We believe data in the first half of 2023 may offer evidence for both a soft landing and a near-term recession, while high interest rates gradually wear down corporate profits and the labor market.
- Our base case is a U.S. recession, but in 2024, not 2023.
- Global growth is likely to rise when economic activity in China increases over the next few months.
- Inflation has slowed but could reverse course in the U.S. given signs that housing is stabilizing.
Mixed signals of recession
Several well-known sentiment indicators — such as the University of Michigan Consumer Sentiment Index and the NFIB Small Business Optimism Index, among others — are at or near recession levels. The same is true for some semisoft indicators, including the Chicago PMI, which is known to have predicted all U.S. recessions. However, final consumption has been holding up and might stay resilient for some time.
Although the gap between hard and soft data cannot stay forever, it can stay long enough to extend the cycle. Households start retrenching expenses only after losing their jobs. In the U.S., jobless claims reached a bottom in March 2022 and started rising, but they have not gathered speed, as usually happens ahead of recessions.
Profits as a leading indicator
Declining profitability is the main driver of job losses, which means the change in corporate profits can be a leading indicator, although it can also produce some false positives. Typically, earnings start decreasing before recessions and continue to decrease for a period after the end. In the current cycle, nominal profits peaked about six months ago; real profits have been flat for over a year and have been coming down for about six months.
Soft landing possibility
Given the trends in profits and job losses, is a soft landing attainable? We believe the rapid tightening in 2022 has not hit the real economy yet. Strong household balance sheets and a tight labor market have been supporting consumption and reducing consumers' sensitivity to prices. Similarly, corporate sector refinancing needs were low in 2022 and will likely remain low in 2023. Many firms extended the maturity profile of their debt during the low-rate environment in the decade after the 2008 global financial crisis.
In this cycle, it might take longer for rising-interest-rate costs to impact corporate margins and household spending than in a typical recession. Our base case is growth can stay positive in 2023, but the U.S. is heading toward a recession in early 2024.
The Treasury curve inverted further during Q4
Source: U.S. Treasury Department. Past performance is not indicative of future results.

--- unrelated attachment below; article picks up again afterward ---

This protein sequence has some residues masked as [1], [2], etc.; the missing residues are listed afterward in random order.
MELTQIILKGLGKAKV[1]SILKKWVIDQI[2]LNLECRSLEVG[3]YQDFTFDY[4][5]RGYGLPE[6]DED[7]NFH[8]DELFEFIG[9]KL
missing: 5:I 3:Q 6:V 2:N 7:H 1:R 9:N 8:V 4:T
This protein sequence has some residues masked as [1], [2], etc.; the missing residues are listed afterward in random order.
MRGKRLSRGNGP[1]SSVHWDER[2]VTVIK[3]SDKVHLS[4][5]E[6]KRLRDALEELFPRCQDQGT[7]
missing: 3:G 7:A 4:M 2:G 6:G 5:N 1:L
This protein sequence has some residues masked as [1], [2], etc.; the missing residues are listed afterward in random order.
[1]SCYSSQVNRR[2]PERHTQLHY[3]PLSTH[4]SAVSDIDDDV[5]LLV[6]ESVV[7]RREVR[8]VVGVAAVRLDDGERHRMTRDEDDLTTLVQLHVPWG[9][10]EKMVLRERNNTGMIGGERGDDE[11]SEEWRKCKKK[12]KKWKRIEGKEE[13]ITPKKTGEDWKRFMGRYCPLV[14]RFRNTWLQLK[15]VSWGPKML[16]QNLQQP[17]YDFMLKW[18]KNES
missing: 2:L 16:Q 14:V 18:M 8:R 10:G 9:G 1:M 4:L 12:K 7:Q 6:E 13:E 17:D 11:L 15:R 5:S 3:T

China's reopening can accelerate global growth
In China, authorities have eased Covid-19 pandemic restrictions across major cities. With the Lunar New Year on January 22 behind us, mobility can start to rise and economic activity can gain momentum. We believe China's growth is likely to surprise to the upside in 2023. Senior Chinese officials have announced a consensus on increased policy support for economic development and rapid recovery. Their focus is on an accelerated recovery in the first half of the year through a combination of fiscal, monetary, and industrial policies.
As in the rest of the world, households in China have accumulated savings during lockdowns. Although a part of those large savings can fuel consumption, consumer confidence (especially confidence in housing) might need to be restored for a type of recovery the West had in 2020 and 2021. Recovery in household credit is likely to take time due to low housing demand and weak consumption amid elevated Covid cases. We believe Chinese household loan growth can be a second-half story in 2023.
Also, the largest change in demand for oil in 2023 is likely to come from China. China's implied crude oil consumption stagnated in 2022 due to recurring lockdowns.
Monetary policy outlook
The December U.S. CPI (released in January) showed a change of –0.1% (headline) and +0.3% (core), and the Federal Reserve slowed its pace of hiking to 25 bps at its February 1 meeting. However, we believe the "inflation is slowing" narrative is beginning to fade. Housing has shown signs of stabilizing at recent low activity levels, and retail sales have not been that disappointing. The Fed is expecting economic weakness in the second quarter, but if that does not come, we could see Fed surprises.
Europe is likely to benefit more than the U.S. from the disinflation story in the near term. Although the ECB has made 50-bp increases in recent moves, the March decision could be a struggle between the hawks favoring another 50 bps and the doves favoring 25 bps.
Meanwhile, the market is looking ahead to rate cuts everywhere. If inflation is going to surprise to the upside, we believe it is going to surprise first in the U.S., even while inflation in Europe continues to come down.
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The rapid interest-rate tightening in 2022 has not hit the real economy yet.